Nothing Can Keep Light Out

So many thought Monet / was making it up, / imagining wildly
what things might be / if God held them closer.
But what he did / was much braver.
Like a human microscope / he kept looking and looking
as warmth left the trees / as waves remade the sea
as loss slowed into peace / undoing hard men.
He watched / strange flowers open / where only silence had been.
He focused so far in / that everything shimmered.
He proved by the strength / of his attention that
nothing can keep / light out.
It’s a small leap / to say that love / works this way—
a light that lives in the bones, / just waiting to be seen.
So why not / prop your heart / out in the open
like the easel that it is / and dab its blood / on everything.
—“Stacks of Wheat” by Mark Nepo

Too often, I think, we make the season of Lent punitive. It’s as if we want to punish ourselves for being human and fallible, for making mistakes, and even for enjoying ourselves. But this is not what Lent is truly about. The purpose of Lent is to help us dig into our deepest spiritual needs—to encourage soul-searching and vision-clearing—and to expose our hearts in order to prepare our whole selves for the resurrected, ongoing presence of Christ in our lives and world.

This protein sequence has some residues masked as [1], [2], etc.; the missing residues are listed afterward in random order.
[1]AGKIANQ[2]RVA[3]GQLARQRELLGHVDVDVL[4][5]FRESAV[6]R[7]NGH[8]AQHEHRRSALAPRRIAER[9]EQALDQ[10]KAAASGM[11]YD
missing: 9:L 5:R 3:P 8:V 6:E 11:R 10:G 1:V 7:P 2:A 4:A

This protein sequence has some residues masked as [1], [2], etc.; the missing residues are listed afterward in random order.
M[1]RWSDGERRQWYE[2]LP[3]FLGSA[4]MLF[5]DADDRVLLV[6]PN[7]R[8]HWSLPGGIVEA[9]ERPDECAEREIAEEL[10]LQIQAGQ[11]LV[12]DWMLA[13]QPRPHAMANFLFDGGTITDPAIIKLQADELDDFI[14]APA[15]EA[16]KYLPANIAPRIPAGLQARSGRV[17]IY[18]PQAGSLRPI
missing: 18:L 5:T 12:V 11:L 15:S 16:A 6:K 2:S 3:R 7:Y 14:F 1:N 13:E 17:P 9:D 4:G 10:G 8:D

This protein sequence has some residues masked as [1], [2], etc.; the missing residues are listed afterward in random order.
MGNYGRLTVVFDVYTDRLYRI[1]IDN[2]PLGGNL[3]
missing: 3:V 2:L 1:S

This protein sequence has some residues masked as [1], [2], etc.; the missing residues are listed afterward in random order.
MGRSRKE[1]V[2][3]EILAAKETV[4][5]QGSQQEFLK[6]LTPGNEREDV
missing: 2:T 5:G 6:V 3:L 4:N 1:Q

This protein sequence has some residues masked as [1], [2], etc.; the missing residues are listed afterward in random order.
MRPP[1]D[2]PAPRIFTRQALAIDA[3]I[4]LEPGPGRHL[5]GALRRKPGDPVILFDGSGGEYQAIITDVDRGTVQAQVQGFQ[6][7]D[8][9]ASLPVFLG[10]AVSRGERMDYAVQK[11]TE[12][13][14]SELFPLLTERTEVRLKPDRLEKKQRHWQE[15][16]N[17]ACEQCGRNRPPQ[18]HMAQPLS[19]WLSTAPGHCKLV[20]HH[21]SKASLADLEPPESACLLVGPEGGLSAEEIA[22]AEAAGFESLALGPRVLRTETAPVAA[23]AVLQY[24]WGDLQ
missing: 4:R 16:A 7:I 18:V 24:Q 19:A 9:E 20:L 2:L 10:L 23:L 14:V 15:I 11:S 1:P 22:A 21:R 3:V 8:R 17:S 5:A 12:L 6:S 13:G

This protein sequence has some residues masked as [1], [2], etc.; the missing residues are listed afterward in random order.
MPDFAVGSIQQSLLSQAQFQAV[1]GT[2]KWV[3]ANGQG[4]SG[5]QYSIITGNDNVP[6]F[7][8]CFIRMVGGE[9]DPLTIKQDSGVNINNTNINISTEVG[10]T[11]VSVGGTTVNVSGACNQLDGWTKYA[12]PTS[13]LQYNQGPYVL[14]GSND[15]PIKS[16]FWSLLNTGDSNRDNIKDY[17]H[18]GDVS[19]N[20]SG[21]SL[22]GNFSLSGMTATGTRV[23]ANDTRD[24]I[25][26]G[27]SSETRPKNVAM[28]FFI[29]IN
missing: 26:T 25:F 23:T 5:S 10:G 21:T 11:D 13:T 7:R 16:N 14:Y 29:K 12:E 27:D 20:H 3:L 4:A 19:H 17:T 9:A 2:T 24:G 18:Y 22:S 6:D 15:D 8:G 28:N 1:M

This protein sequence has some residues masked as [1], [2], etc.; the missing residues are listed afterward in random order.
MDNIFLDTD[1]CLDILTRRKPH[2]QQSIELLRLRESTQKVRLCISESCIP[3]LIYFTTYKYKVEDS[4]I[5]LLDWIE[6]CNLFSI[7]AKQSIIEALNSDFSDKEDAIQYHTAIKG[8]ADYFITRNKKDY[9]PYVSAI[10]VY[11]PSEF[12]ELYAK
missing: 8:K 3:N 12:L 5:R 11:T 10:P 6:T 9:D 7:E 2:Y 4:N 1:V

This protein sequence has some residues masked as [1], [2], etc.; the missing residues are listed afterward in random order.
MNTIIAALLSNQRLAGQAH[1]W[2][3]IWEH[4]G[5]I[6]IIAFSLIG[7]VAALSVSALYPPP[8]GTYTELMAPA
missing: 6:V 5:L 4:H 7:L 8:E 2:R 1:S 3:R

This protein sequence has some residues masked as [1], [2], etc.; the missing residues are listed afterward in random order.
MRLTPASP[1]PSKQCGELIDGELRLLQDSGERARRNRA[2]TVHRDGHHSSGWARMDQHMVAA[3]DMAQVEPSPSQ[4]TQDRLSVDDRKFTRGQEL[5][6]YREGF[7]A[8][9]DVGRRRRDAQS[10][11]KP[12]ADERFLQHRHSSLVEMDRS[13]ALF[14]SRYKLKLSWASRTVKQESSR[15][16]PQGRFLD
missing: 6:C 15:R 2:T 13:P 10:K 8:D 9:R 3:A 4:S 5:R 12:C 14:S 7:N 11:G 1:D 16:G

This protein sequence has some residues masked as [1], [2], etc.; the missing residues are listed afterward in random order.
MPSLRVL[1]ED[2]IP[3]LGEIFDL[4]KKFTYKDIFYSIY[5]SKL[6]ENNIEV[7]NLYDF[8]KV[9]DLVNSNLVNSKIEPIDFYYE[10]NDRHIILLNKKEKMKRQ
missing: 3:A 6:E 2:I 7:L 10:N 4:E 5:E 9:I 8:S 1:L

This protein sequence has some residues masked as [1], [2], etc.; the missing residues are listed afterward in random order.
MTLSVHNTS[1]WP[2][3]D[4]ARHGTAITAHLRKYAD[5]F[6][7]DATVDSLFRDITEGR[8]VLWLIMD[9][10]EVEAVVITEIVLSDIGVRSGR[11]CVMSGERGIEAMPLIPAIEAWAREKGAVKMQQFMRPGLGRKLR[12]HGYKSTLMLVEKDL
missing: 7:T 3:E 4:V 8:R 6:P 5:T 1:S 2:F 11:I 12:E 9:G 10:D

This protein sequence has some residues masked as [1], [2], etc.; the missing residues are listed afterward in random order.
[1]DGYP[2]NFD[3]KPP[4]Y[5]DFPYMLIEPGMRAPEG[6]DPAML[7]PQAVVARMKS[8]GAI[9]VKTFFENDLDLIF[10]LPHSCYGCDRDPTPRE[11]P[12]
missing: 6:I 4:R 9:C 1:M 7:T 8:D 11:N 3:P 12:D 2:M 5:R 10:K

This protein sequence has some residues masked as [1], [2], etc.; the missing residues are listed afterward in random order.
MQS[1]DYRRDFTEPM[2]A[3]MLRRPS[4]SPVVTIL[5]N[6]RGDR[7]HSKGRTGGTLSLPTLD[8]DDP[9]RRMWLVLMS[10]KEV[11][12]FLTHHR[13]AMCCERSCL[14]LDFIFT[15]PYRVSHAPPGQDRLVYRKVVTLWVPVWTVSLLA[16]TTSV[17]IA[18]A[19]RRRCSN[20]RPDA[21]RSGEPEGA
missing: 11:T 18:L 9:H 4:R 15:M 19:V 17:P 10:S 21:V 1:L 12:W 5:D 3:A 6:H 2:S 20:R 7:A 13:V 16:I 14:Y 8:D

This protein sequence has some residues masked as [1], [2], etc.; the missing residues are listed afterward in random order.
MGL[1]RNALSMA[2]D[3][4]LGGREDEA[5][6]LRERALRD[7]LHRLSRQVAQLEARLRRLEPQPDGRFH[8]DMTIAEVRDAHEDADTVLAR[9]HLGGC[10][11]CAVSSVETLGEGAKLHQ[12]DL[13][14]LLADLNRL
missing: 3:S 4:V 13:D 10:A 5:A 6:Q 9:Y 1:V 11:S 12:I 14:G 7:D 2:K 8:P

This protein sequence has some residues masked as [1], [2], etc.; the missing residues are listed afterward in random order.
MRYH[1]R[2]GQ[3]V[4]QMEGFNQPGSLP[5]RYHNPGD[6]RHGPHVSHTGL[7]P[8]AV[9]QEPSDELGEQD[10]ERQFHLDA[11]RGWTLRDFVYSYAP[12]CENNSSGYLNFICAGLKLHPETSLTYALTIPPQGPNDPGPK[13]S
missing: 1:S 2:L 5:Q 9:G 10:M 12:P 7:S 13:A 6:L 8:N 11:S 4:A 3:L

Now, this soul-searching heart-exposure might seem like a welcome and wonderful experience for those who long to be known, but it can also feel uncomfortable, disconcerting, even painful. And yet—no matter what—no matter how open and exposed we become—and no matter how we feel about it—we are held in the Heart of God who knows every inch of the wilderness within us and without, and who never fails to offer sustenance for the paths that lie before us. Even more than Monet, who Mark Nepo talks about in his poem above, our God focuses so far in, that everything within us shimmers. And our God wants us to know and believe that, indeed, nothing can keep light out. For neither death, nor life, nor angels, nor rulers, nor things present, nor things to come, nor powers, nor height, nor depth, nor anything else in all creation can separate us from the love of God.

And so, for the next 40 days of Lent, I invite you to consider the light you see now—and the light you long to see. The light that lives in your bones—and the light that has the capacity to open your heart in a new way. For it is true: nothing can keep light out.

See you in church,